The other day, this guy I dated once texted me.
I mean that literally: We went out on one date. Actually, I don’t even think I realised it was a date until I got there — we worked together for a time, and he asked me if I wanted to go for a drink. It was only once I got to the bar that I understood it was more than a between-colleagues thing. It just as quickly became clear me to me that it wasn’t going to work. If you don’t understand that I’m being sarcastic much of the time, well, then you don’t much understand me. Anyhow, he didn’t have much longer left on his contract. I was cordial, and then hoped that, once our paths no longer crossed in the lunchroom, I could just disappear from his life and he from mine.
But technology has made doing that graceful fade tougher. I’m still in his cell phone, ripe for the drunken text. Indeed, as Maureen O’Connor makes clear in the punnily-headlined, “All My Exes Live in Texts,” (ah, the zany copy editors!) it takes real determination to disengage. Breaking up doesn’t mean breaking things off, not really.
I was looking at Facebook the other day, and counted about a half-dozen exes among my friends. It might’ve been more, but I was in a relationship that stretched back to before Mark Zuckerberg stole idea for “thefacebook” from the Winklevii. So, most of my online connections are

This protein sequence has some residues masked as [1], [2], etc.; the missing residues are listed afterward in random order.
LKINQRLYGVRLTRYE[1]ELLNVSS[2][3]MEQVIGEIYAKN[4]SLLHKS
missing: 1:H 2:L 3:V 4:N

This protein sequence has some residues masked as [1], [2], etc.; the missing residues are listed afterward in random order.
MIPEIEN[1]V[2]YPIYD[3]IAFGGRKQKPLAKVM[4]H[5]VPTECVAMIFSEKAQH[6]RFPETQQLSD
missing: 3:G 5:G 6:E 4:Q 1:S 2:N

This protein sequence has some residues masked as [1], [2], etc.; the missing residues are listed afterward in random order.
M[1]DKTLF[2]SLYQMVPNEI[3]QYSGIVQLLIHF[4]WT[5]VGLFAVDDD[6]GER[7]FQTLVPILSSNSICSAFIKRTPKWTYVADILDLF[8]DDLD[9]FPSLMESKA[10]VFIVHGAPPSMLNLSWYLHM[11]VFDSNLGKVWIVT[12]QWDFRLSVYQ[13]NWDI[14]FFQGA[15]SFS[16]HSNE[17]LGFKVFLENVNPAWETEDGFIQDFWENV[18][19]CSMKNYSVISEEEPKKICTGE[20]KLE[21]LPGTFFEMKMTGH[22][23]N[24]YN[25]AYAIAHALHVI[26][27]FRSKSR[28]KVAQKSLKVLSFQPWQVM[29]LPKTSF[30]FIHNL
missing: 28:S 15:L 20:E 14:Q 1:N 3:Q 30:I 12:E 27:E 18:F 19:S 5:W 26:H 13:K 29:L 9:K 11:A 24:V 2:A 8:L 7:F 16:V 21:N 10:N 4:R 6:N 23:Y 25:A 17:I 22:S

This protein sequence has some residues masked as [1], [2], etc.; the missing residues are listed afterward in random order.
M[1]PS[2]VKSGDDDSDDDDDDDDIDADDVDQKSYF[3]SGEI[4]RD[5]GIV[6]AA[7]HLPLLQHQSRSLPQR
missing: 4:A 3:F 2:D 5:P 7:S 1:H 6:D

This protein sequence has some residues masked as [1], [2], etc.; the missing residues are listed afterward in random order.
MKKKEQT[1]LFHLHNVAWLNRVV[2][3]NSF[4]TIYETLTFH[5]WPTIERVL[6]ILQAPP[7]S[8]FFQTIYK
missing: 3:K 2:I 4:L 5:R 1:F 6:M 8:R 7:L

boyfriends or relationships that were more platonic than passionate or so long enough ago to be firmly nostalgic. I read their updates with a sort of generic interest, applaud major milestones, and occasionally wonder if they were always such jerks. In that, my response isn’t dissimilar to the many other not-quite-friends I have on social media.
Yet, as O’Connor notes, there is something markedly different about the ongoing interaction with an ex with whom you have less distance, emotionally or timewise, no matter how passive that interaction might be. Or, maybe it’s, in part, because it is passive. Used to be, if you split up, you could choose to remain friends or you could choose to go your separate ways. There was none of this limbo. You didn’t occasionally get a peek into a life that, but for circumstances, could’ve been yours. You see that he’s taking her to the same places, your old haunts — or, just as bad, to the places you’d always planned on going together. There are photos of her sitting on your sofa, or of him in the tie you bought him that time in London. They’re hanging with your friends, posting chummy notes on the walls of mutual acquaintances. And what are you going to do? Yes, you can unfriend, unfollow, block — but are you systematically going to do that for everyone who was once part of your shared life, too?
Virtual are the ties that bind.